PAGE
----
VTT Technical Research Centre of Finland is developing a new steering technology for the remote-monitored and controlled autonomous ships of the future.
The new Apilot technology will be designed for navigation systems and ship autopilots to facilitate the automatic manoeuvring of ships.
The ships of the future are expected to be controlled primarily by artificial intelligence, but these autonomous unmanned vessels will require monitoring and controlling on demand by land-based professionals.
VTT senior scientist Jussi Martio said: “VTT has deep knowledge of autonomous ship research, concerning especially reliability and safety topics.
“Such special expertise has now led to the development of navigation systems for autonomous ships.”
The Apilot autopilot is currently under development by VTT and features three modes, namely 'track', 'heading' and slow 'joystick' control for docking situations.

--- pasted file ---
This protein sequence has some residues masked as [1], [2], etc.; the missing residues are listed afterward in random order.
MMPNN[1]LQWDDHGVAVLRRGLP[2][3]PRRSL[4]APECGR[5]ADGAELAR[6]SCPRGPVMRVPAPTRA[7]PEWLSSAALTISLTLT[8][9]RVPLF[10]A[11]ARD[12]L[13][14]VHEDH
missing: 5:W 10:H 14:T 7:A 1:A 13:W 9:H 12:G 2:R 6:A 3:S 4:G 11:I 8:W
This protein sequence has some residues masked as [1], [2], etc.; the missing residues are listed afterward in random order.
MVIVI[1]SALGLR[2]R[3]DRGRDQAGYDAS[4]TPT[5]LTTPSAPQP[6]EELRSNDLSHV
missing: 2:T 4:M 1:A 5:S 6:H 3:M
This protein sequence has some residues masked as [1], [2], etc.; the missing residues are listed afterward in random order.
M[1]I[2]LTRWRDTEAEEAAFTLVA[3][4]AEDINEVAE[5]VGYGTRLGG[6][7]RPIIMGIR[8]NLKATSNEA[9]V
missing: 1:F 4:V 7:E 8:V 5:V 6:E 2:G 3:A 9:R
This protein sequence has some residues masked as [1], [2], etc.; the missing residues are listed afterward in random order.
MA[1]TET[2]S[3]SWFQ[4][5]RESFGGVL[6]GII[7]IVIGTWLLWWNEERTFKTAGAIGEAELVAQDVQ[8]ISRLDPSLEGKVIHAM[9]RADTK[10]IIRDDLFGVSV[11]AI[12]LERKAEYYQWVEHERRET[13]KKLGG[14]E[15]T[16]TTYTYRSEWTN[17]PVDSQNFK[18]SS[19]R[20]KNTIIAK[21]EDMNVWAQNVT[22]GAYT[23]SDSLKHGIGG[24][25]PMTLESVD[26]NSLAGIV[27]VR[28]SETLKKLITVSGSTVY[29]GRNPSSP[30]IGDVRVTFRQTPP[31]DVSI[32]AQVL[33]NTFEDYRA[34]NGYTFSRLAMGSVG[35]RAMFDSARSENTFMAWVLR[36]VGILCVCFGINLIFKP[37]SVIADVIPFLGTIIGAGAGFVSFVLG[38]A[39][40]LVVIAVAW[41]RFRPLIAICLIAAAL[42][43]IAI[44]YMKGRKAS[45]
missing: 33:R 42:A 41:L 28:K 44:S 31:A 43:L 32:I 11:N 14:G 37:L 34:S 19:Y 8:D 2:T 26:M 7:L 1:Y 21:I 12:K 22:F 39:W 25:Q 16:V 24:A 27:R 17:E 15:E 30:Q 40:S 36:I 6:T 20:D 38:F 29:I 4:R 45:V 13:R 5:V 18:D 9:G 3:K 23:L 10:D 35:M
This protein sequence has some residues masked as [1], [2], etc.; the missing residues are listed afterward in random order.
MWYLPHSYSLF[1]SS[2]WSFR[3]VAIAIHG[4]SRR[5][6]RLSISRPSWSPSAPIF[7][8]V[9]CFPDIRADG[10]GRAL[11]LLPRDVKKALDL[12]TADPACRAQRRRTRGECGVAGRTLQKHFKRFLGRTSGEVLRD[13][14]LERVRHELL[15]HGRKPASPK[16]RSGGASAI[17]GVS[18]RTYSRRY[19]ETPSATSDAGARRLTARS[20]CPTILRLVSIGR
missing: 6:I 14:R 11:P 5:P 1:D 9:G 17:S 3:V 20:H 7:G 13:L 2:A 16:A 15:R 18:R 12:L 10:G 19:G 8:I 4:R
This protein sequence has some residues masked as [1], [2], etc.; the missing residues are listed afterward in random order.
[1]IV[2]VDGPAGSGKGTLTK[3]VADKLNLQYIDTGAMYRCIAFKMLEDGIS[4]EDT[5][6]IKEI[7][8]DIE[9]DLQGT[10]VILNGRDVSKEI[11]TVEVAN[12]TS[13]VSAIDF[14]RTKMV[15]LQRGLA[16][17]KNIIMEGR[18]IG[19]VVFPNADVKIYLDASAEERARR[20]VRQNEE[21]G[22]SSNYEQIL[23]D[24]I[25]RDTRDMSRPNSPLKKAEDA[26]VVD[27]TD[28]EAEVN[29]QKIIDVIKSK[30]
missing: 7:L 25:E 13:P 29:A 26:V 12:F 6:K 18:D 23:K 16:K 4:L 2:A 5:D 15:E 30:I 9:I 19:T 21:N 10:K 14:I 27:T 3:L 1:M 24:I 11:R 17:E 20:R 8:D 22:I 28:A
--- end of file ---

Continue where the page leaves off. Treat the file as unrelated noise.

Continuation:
In the track mode, Apilot steers the ship along a previously planned route, with the autopilot switching to heading mode if it detects another vessel that must be avoided.
This mode allows Apilot to avoid the other vessel with a small change in the ship’s direction, and the autopilot then returns to track mode after avoiding the collision.
In the joystick mode, control and propulsion equipment are adjusted to low-speed manoeuvrings so that Apilot to allow the ship into the desired operating mode.
The autopilot ensures that the ship remains within a set distance from the planned route under all circumstances.
It also gives a warning in case of the ship exceeding the pre-programmed speed limit, when remote control must be taken of the vessel.
VTT has also studied interaction between humans and technology in maritime transport and has developed new concepts for the bridges and remote shore control centres of future autonomous ships.
Image: Ship simulator. Photo: courtesy of VTT.